- Sneak fruits and vegetables into food you already eat. For example, top off your morning cereal or yogurt with berries or peaches. Layer your sandwich with dark, leafy greens, such as spinach and watercress, as well as bean sprouts, shredded cabbage, and slices of green and red pepper. Add generous portions of vegetables—such as mushrooms, peppers, onions, and carrots—to spaghetti sauces, soup, chili, and pizza. Chop the vegetables fine, if you prefer, so that big chunks are nowhere in sight.
- Jump-start the day with cereal and juice. You are more likely to get enough fruits, vegetables and grain in your diet if you begin eating them early in the day. Wake up with eight ounces of juice—orange, grapefriut, or tomato, for example—and you’ll get almost one and a half servings of fruit before you even leave the house—or head down the hall to your home office.
- Become an exotic eater. Because every fruit, vegetable, and grain contains different nutrients, you’ll be better able to protect yourself against disease by eating a wide range of these foods. Variety is the key. It also keeps meals interesting. Instead of the usual—bananas, potatoes, and pasta, opt for more exotic options such as bok choy, Swiss chard, papayas, mangoes, raspberries, blueberries, fresh pineapple, artichokes, sweet potatoes, celery root, broccoli rabe, and jicama. Or try couscous, bulgur wheat, rye bread, and different varieties of rice such as basmati. In general, the best disease fighting vegetables and fruits are bright or deep green, red, yellow, or orange. Ounce for ounce, for example, sweet potatoes contain twice as much vitamin C as white potatoes. And sweet potatoes contain vitamin A, while white potatoes do not.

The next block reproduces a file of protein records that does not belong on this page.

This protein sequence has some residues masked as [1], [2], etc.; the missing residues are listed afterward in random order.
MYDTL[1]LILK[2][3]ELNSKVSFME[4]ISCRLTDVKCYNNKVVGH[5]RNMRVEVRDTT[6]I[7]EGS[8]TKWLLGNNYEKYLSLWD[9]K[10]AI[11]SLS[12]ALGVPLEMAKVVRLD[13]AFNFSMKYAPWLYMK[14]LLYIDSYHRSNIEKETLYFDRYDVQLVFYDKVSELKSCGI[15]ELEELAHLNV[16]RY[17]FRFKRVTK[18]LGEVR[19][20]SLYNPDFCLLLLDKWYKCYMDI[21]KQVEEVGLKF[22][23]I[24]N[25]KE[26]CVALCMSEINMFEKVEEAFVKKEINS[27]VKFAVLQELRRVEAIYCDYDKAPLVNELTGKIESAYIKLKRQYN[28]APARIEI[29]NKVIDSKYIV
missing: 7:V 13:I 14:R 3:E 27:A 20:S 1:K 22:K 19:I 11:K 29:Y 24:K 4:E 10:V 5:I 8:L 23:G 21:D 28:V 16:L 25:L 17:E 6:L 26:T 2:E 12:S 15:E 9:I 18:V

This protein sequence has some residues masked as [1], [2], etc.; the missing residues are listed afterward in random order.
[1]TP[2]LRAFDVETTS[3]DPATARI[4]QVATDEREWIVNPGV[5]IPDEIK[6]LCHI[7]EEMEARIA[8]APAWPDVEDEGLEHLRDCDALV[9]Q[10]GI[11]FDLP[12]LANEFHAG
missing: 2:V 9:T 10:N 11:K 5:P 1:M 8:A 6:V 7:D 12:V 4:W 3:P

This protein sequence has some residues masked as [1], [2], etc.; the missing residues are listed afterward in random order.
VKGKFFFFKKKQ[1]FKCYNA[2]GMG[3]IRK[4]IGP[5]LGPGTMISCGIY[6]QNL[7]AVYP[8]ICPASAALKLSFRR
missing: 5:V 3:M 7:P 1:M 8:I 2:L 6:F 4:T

- Order ethnic. Compared with the American meat-and-potatoes routine, ethnic foods such as Chinese, Mexican, and Indian tend to have a greater ratio of vegetables to meat. And vegetable-laden entrees are generally less expensive. Consider replacing your tried and true menus with ethnic eats.
- Stick with fruit for dessert. Fruit is a better nutritional option than a gooey chocolate concoction because it has less fat, fewer calories, and more nutrients. And the fiber fruit contains may even help you digest your meal. Or try a fruit sorbet. With less fat than most frozen yogurts and only 100 calories per half cup, brands made with fruit juice (check the label) are a sweet way to get vitamin C.
Can’t decide which changes to make first? Start slowly. For example, make it your goal this week to try one new vegetable-rich recipe. Or add spinach instead of iceberg lettuce to your sandwich. Next week, make another change, such as drinking grapefruit juice at breakfast. Soon, a plant-based diet will become second nature. And keep in mind that when it comes to making a big health difference, small changes add up.
Guest columnist Sandra J. Gordon is an award-winning writer who delivers expert advice and the latest developments in health, nutrition, parenting and consumer issues. Her book, “30 Secrets of the World’s Healthiest Cuisines” is available for purchase at Amazon.